Abstract

If we examine the existing scholarship on pilgrimage and emerging Buddhist communities in America, we see there is a missing piece: no one has yet undertaken a study of American Buddhist pilgrimage in India. My thesis undertakes that task, using two figures from America's Beat Literary movement as case studies. Allen Ginsberg and Gary Snyder's pilgrimage experiences are accessible through the journals they kept while traveling in India. The presumed structure of pilgrimage is in three phases where the pilgrim 1) departs from home 2) travels through the unfamiliar to the pilgrimage site and finally 3) returns home. The organization of my chapters reflects these stages. First, I will explore the disenchantment that motivates American Buddhists to embark on pilgrimage. Then, I will discuss their experiences in India, highlighting those that were most influential in forming their particular Buddhist identities. I will guide the exploration of Ginsberg and Snyder's experiences in India with Victor Turner's theory of liminality as well as phenomenological and performance theories. We will explore how the data from their travel is anomalous, challenging preexisting theories of postmodern travel, tourism, pilgrimage, and authenticity. Finally, I will explore the ways in which they reconcile their Buddhist values and religious identities with their American culture of origin by practicing socially engaged Buddhism, sanctifying the American landscape, and using literature as a vehicle of dharma transmission.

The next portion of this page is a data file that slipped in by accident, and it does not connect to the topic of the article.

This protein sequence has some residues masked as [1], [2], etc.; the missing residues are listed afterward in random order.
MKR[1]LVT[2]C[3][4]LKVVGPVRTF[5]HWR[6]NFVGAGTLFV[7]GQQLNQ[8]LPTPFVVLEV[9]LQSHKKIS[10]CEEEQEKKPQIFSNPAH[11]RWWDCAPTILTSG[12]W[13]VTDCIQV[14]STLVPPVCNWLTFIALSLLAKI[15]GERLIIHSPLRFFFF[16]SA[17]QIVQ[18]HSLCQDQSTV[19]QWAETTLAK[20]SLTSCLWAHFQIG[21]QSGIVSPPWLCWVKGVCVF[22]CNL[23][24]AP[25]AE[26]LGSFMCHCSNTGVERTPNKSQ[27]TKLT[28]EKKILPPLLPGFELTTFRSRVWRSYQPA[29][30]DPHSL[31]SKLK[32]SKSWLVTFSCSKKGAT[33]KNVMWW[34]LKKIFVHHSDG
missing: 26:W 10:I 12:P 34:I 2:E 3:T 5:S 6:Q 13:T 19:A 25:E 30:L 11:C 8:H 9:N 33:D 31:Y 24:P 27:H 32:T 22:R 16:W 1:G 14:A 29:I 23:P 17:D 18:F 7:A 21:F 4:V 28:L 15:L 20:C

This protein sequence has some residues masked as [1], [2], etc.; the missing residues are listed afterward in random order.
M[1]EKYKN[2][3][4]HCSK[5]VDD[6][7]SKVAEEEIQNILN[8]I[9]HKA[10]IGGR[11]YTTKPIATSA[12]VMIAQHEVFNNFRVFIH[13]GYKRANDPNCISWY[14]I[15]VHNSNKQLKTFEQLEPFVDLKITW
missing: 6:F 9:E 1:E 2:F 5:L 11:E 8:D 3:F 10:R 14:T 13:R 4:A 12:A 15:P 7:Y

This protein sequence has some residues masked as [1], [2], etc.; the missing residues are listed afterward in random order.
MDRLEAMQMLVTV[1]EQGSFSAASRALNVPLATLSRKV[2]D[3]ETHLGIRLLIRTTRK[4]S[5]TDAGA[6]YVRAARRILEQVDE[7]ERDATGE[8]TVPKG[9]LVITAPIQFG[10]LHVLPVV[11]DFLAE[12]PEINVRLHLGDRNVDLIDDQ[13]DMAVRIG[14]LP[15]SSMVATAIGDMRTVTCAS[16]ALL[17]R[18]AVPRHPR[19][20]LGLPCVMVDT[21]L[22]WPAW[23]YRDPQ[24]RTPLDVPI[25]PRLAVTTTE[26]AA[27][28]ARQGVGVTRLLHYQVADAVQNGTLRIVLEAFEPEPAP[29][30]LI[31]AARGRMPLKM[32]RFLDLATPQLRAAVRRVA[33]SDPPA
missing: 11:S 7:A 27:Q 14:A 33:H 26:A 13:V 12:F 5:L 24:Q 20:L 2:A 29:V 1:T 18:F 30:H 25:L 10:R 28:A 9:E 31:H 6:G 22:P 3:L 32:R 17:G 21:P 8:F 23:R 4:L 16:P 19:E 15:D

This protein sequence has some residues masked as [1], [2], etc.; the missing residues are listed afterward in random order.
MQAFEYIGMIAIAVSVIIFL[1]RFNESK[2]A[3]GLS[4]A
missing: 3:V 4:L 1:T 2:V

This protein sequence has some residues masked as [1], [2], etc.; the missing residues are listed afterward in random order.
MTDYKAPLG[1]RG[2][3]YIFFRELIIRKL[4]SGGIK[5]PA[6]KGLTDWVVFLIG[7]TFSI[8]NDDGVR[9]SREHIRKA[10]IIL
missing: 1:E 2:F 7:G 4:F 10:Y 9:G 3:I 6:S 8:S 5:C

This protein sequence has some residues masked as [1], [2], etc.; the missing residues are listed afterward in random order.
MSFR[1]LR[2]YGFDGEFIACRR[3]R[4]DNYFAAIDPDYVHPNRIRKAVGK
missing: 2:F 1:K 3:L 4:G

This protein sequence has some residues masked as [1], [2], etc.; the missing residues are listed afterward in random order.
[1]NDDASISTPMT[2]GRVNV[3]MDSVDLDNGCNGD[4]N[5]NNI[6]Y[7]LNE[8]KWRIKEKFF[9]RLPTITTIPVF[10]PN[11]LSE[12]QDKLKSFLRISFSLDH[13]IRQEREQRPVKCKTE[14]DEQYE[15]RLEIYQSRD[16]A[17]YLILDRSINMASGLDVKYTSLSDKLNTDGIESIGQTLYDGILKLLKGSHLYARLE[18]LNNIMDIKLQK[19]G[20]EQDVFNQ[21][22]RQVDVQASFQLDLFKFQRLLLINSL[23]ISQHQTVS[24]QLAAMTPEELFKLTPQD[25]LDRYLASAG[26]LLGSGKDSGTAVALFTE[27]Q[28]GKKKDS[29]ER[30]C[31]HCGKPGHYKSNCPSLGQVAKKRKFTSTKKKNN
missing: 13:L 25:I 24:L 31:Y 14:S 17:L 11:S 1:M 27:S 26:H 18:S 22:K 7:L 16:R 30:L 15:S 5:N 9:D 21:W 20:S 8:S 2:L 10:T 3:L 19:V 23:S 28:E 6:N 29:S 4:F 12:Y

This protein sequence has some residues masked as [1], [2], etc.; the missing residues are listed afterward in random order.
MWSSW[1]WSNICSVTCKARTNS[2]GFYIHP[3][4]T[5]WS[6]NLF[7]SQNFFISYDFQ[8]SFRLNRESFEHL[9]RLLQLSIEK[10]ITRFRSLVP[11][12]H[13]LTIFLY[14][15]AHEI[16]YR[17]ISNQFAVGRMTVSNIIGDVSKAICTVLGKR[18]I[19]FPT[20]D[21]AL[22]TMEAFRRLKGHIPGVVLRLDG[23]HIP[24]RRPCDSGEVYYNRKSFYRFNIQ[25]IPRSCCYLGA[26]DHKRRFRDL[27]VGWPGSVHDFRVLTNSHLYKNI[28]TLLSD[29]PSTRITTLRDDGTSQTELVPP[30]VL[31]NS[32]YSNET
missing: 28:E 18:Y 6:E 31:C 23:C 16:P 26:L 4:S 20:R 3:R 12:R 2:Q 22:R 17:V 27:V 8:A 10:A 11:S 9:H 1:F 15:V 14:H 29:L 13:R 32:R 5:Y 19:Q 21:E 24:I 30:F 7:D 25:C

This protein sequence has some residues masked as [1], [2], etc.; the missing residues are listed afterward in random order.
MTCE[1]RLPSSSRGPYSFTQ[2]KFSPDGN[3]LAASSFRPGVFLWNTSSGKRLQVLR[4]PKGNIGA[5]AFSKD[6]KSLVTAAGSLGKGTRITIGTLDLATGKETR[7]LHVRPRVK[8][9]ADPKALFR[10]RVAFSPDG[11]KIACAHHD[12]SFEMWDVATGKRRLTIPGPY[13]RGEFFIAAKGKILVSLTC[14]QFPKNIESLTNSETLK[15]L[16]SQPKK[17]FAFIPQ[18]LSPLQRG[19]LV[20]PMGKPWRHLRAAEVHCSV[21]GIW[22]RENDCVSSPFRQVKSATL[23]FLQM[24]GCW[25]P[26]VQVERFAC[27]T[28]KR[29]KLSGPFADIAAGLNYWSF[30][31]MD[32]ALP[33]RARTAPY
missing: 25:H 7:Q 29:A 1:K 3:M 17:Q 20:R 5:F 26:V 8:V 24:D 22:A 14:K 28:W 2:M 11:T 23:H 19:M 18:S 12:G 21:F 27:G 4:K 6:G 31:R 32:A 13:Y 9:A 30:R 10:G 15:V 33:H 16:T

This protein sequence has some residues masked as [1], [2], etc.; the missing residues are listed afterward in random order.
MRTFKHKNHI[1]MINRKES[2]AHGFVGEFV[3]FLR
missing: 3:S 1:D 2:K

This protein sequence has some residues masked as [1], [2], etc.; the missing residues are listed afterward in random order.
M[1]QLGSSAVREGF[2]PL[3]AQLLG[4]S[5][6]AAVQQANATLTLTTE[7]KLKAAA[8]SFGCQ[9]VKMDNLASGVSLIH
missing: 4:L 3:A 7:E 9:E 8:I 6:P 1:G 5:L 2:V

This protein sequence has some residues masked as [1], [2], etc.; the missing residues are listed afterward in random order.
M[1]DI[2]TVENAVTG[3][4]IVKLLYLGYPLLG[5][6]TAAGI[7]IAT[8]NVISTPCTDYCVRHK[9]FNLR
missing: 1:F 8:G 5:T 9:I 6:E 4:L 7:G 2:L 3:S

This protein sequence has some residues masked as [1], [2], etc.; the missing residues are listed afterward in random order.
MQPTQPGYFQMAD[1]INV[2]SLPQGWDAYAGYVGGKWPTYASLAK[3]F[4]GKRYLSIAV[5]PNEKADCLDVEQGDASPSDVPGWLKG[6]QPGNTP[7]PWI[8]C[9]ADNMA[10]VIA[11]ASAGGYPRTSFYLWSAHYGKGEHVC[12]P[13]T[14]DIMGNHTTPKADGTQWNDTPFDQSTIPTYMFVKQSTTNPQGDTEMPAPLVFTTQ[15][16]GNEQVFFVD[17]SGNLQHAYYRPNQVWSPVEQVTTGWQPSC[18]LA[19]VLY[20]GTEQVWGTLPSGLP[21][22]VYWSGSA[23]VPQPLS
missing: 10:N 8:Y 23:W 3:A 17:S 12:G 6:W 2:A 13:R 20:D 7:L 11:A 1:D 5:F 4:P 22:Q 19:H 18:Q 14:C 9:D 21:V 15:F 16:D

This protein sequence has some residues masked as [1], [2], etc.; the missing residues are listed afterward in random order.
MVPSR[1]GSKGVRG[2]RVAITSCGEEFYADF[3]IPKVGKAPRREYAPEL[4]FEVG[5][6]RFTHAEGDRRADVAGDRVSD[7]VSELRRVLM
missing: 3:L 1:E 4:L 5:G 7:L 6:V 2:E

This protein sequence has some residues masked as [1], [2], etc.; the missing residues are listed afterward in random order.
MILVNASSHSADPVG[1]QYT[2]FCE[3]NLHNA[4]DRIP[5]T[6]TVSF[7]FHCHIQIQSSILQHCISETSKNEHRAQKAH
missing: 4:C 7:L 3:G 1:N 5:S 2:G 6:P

Advisor

Crothers, Lisa

Department

Religious Studies

Disciplines

Religion

Publication Date

2011

Degree Granted

Bachelor of Arts

Document Type

Senior Independent Study Thesis

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